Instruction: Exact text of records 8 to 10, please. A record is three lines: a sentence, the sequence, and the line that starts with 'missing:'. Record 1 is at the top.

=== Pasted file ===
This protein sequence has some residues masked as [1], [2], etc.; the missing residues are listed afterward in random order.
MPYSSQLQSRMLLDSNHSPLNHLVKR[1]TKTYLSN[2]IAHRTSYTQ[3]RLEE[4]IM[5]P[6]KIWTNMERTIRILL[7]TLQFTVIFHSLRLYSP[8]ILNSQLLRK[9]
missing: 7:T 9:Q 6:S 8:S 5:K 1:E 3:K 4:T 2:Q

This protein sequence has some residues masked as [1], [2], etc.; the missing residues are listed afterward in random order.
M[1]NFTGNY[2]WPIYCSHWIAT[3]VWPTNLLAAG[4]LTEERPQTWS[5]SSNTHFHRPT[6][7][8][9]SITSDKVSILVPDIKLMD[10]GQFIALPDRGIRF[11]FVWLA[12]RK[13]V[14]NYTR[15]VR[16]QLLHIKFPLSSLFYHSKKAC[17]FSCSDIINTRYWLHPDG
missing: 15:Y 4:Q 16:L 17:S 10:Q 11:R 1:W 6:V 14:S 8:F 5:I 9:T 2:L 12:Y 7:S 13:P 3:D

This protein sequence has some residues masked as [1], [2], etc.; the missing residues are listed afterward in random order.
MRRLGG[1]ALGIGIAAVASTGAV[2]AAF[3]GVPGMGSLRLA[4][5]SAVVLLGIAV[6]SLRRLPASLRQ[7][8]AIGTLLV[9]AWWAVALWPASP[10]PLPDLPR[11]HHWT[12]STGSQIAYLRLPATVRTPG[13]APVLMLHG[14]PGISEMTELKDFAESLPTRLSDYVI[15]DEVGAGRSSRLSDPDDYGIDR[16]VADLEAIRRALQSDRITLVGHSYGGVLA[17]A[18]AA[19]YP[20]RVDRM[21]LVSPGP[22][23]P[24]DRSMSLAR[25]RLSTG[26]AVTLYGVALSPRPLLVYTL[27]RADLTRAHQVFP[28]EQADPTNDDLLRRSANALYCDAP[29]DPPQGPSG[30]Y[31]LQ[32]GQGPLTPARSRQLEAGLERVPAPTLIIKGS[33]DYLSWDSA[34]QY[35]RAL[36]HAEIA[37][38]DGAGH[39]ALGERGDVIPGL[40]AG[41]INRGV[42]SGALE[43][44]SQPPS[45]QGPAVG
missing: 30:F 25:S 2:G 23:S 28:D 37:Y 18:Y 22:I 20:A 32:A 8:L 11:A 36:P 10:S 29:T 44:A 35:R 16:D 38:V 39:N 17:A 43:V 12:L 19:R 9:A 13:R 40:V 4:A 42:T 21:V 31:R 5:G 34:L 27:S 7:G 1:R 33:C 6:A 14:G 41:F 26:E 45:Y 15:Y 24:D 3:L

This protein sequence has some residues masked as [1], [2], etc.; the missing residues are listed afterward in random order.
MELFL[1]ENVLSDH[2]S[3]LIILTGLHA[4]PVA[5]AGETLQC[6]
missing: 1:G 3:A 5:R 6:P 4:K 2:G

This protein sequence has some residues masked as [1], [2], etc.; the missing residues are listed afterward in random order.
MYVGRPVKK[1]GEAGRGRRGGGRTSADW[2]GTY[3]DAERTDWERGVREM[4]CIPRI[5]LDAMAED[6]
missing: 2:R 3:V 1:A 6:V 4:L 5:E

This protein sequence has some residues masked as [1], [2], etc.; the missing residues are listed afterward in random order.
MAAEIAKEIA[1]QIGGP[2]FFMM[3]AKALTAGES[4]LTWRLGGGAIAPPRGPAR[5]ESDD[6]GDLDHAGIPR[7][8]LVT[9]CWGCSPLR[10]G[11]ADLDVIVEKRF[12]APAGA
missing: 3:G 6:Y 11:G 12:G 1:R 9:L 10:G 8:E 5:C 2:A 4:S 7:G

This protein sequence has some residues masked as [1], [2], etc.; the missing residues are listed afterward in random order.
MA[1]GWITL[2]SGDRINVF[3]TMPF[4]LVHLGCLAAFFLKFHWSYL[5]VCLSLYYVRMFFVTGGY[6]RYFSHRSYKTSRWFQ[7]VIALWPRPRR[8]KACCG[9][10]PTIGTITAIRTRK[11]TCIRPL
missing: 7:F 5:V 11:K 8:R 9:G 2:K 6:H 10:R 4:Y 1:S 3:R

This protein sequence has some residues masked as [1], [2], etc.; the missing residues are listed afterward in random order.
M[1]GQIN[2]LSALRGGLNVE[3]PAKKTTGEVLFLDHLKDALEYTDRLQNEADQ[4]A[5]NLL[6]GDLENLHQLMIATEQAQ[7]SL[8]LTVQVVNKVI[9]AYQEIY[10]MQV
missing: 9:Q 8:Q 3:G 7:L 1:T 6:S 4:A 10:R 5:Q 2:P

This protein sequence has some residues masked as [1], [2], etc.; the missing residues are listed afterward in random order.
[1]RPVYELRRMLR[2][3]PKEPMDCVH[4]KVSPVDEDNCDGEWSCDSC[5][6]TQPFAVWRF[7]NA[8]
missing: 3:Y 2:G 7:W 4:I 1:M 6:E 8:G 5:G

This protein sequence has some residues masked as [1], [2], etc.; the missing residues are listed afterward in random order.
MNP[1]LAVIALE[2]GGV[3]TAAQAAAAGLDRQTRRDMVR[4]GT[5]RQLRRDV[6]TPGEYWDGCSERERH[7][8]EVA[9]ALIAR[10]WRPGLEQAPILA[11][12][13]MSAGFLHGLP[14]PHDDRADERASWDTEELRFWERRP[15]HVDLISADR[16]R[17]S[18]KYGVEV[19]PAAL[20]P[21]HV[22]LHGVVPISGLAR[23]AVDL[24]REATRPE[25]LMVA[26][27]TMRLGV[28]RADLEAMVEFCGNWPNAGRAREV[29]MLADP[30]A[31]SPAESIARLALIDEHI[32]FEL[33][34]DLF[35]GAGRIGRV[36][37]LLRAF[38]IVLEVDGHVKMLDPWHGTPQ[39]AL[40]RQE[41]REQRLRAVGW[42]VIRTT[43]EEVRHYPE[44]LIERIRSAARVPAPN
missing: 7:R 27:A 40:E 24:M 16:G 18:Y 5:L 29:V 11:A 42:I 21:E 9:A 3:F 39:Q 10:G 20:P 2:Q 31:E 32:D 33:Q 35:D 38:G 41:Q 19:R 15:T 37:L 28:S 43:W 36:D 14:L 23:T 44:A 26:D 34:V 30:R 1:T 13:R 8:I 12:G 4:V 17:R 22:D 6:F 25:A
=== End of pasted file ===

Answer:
This protein sequence has some residues masked as [1], [2], etc.; the missing residues are listed afterward in random order.
M[1]GQIN[2]LSALRGGLNVE[3]PAKKTTGEVLFLDHLKDALEYTDRLQNEADQ[4]A[5]NLL[6]GDLENLHQLMIATEQAQ[7]SL[8]LTVQVVNKVI[9]AYQEIY[10]MQV
missing: 9:Q 8:Q 3:G 7:L 1:T 6:S 4:A 10:R 5:Q 2:P

This protein sequence has some residues masked as [1], [2], etc.; the missing residues are listed afterward in random order.
[1]RPVYELRRMLR[2][3]PKEPMDCVH[4]KVSPVDEDNCDGEWSCDSC[5][6]TQPFAVWRF[7]NA[8]
missing: 3:Y 2:G 7:W 4:I 1:M 6:E 8:G 5:G

This protein sequence has some residues masked as [1], [2], etc.; the missing residues are listed afterward in random order.
MNP[1]LAVIALE[2]GGV[3]TAAQAAAAGLDRQTRRDMVR[4]GT[5]RQLRRDV[6]TPGEYWDGCSERERH[7][8]EVA[9]ALIAR[10]WRPGLEQAPILA[11][12][13]MSAGFLHGLP[14]PHDDRADERASWDTEELRFWERRP[15]HVDLISADR[16]R[17]S[18]KYGVEV[19]PAAL[20]P[21]HV[22]LHGVVPISGLAR[23]AVDL[24]REATRPE[25]LMVA[26][27]TMRLGV[28]RADLEAMVEFCGNWPNAGRAREV[29]MLADP[30]A[31]SPAESIARLALIDEHI[32]FEL[33][34]DLF[35]GAGRIGRV[36][37]LLRAF[38]IVLEVDGHVKMLDPWHGTPQ[39]AL[40]RQE[41]REQRLRAVGW[42]VIRTT[43]EEVRHYPE[44]LIERIRSAARVPAPN
missing: 7:R 27:A 40:E 24:M 16:G 18:Y 5:L 29:V 11:A 42:I 21:E 9:A 3:F 39:Q 10:G 20:P 2:Q 31:E 32:D 33:Q 35:D 38:G 41:Q 19:R 15:T 37:L 28:S 43:W 36:D 14:L 23:T 44:A 26:D 34:V 30:R 1:T 13:R 8:I 12:G 4:V 17:R 22:D 6:F 25:A